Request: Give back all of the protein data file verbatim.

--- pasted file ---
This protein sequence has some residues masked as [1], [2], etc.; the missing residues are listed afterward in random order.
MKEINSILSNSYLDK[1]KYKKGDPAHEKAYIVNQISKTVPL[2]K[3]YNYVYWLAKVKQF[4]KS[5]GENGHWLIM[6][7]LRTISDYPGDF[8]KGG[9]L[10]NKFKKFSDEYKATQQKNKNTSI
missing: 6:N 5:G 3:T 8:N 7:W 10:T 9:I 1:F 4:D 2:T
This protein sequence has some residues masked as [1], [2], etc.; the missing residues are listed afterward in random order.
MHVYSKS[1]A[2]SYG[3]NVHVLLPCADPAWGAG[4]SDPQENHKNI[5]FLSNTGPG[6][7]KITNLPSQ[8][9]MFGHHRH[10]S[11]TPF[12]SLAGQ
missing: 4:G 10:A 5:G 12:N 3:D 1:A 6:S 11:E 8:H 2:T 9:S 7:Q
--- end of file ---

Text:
This protein sequence has some residues masked as [1], [2], etc.; the missing residues are listed afterward in random order.
MKEINSILSNSYLDK[1]KYKKGDPAHEKAYIVNQISKTVPL[2]K[3]YNYVYWLAKVKQF[4]KS[5]GENGHWLIM[6][7]LRTISDYPGDF[8]KGG[9]L[10]NKFKKFSDEYKATQQKNKNTSI
missing: 6:N 5:G 3:T 8:N 7:W 10:T 9:I 1:F 4:D 2:T
This protein sequence has some residues masked as [1], [2], etc.; the missing residues are listed afterward in random order.
MHVYSKS[1]A[2]SYG[3]NVHVLLPCADPAWGAG[4]SDPQENHKNI[5]FLSNTGPG[6][7]KITNLPSQ[8][9]MFGHHRH[10]S[11]TPF[12]SLAGQ
missing: 4:G 10:A 5:G 12:N 3:D 1:A 6:S 11:E 8:H 2:T 9:S 7:Q